and written by Mike Richardson and Randy Stradley, ''Boris the Bear'' was the second title published by Dark Horse Comics. Telling the story of an anthropomorphic bear, who is soon revealed to be a robot, the book parodied many other comic book characters while also satirizing the comic book industry as a whole. Often extremely violent, the book was a black comedy that developed a cult following. The title also served as the introduction to Wacky Squirrel, created by Mike Richardson and Jim Bradrick, who gained his own popularity and went on to star in his own series and specials published by Dark Horse. Early issues of ''Boris the Bear'' centered on parodies of industry trends at the time. For example, the first issue, titled ''Boris the Bear Slaughters the Teenage Radioactive Black Belt Mutant Ninja Critters'' features Boris disposing of characters resembling the Teenage Mutant Ninja Turtles, Usagi Yojimbo, Cerebus the Aardvark, the Adolescent Radioactive Black Belt Hamsters, Hamster Vice, and others in an extremely violent matter. The trend continued through the early issues of the title with Boris confronting or parodying characters resembling the Transformers, the heroes of the Marvel Universe, Swamp Thing, Batman, and Elfquest. It wasn’t long before Boris even met the actual T.H.U.N.D.E.R. Agents. The popularity of Boris led to two early appearances in the third and fourth issues of the first volume of ''Dark Horse Presents'' as well as full color reprints of the first three issues of his own book, under the title, ''Boris the Bear Instant Color Classics''. The character’s popularity also led to parodies of Boris himself and “revenge” stories appearing in titles such as Blackthorne Publishing’s ''Laffin’ Gas'', Slave Labor Graphics' ''Samurai Penguin'' and Eclipse Comics’ ''Adolescent Radioactive Black Belt Hamsters''. In 1987, a disagreement with Dark Horse, over the direction of the title, convinced Smith to take Boris back from Dark Horse after the twelfth issue, and begin self-publishing the book under his own Nicotat Comics banner. The book picked up with the thirteenth issue, one month after the departure from Dark Horse. Nine months later, Nicotat introduced what was intended to be an ongoing second title, ''Boris’ Adventure Magazine''. The original Boris continued to parody other comic books, although in a less vicious way, while also maturing into more of a somewhat serious adventure title. As the title changed and the book began shipping more and more infrequently, readership dropped and sales decreased. Eventually, despite Smith having the title plotted through the fortieth issue, Nicotat ended its run with the thirty-fourth issue in November, 1991. In 1992, Boris briefly returned to Dark Horse with a short story in the sixty-fourth issue of ''Dark Horse Presents''. In July, 1996, Nicotat returned to the Boris character with a second issue of ''Boris’ Adventure Magazine''. The title ran bi-monthly for two more issues, through November, 1996. Solicitations for the fifth and sixth issues were sent to retailers but the actual issues were never published. The book was officially canceled in 1997. In April, 2007 James Dean Smith began self-publishing again under the name Oasis Comics. Smith handled writing, art, lettering, editing and production chores on a brand new ''Boris the Bear'' title that began with a new first issue. ''Boris The Bear: A Fall Into Spring Special'' followed in 2008. That same year, Smith announced that he was working on a Boris the Bear online comic strip, as well as a new one-shot comic book titled ''Boris the Bear: Pissed'' but neither of these projects materialized.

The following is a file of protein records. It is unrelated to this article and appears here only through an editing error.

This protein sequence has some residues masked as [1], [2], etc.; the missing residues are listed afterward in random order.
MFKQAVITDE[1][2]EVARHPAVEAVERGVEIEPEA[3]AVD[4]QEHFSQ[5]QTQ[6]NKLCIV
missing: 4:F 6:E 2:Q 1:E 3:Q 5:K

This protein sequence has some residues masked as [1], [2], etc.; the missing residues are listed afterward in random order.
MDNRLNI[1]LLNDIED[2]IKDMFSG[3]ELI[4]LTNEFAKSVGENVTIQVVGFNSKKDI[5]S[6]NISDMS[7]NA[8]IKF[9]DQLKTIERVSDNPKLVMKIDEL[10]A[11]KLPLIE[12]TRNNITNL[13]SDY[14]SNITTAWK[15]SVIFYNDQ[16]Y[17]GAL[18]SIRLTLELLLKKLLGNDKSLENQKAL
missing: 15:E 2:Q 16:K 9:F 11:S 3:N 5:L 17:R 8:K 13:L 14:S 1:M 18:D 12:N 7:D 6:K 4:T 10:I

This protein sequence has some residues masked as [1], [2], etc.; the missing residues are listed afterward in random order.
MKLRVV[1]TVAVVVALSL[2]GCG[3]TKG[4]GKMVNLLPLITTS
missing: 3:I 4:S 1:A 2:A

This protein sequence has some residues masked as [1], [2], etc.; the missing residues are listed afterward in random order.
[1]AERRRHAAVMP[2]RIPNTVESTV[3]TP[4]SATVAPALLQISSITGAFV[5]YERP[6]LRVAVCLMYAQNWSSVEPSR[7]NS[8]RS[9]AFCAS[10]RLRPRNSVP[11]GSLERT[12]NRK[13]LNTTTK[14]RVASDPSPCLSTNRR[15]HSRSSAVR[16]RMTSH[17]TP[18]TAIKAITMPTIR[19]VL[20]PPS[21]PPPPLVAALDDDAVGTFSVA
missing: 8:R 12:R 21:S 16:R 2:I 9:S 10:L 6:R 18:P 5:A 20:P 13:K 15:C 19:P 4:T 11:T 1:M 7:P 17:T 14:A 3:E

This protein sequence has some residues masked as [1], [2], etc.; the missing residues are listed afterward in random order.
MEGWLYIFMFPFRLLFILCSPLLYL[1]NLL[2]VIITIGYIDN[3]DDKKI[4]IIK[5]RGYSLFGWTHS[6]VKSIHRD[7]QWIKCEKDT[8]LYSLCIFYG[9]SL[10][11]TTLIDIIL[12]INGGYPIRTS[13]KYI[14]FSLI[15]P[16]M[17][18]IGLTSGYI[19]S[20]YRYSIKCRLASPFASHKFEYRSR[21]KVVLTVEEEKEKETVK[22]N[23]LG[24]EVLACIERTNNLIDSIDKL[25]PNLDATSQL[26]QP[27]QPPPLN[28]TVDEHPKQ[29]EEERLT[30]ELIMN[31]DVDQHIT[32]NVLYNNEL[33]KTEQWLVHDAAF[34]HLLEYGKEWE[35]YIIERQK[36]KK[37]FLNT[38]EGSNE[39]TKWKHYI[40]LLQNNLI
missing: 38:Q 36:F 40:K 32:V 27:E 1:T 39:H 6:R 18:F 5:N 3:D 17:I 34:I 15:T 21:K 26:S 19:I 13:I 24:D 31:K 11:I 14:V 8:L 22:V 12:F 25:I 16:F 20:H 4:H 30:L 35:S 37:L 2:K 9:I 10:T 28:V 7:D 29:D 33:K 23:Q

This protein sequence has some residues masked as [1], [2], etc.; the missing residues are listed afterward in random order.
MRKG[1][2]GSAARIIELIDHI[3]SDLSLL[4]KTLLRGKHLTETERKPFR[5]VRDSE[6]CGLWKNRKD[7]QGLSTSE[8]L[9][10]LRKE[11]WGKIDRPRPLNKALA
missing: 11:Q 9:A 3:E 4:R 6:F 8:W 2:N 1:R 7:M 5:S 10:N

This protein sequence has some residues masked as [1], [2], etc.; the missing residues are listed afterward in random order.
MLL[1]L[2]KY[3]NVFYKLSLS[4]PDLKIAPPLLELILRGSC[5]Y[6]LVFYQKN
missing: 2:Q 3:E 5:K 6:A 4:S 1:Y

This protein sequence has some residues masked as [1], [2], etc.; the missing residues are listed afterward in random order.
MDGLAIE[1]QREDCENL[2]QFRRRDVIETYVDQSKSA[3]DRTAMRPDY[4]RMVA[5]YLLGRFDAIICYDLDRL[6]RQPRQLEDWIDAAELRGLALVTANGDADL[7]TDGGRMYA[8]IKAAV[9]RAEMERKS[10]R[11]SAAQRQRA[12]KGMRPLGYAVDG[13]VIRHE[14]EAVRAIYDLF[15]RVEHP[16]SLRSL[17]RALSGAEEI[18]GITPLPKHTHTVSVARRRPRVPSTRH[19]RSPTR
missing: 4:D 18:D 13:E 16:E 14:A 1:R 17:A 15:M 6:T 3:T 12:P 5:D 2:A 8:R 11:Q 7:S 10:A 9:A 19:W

External links

Oasis Comics
official site. Archived fro
the original
on May 10, 2010.

at Don Markstein's Toonopedia
from the original on February 22, 2018. Comics about animals Dark Horse Comics titles Parody comics Comics characters introduced in 1986 Fictional bears Comics about bears 1986 comics debuts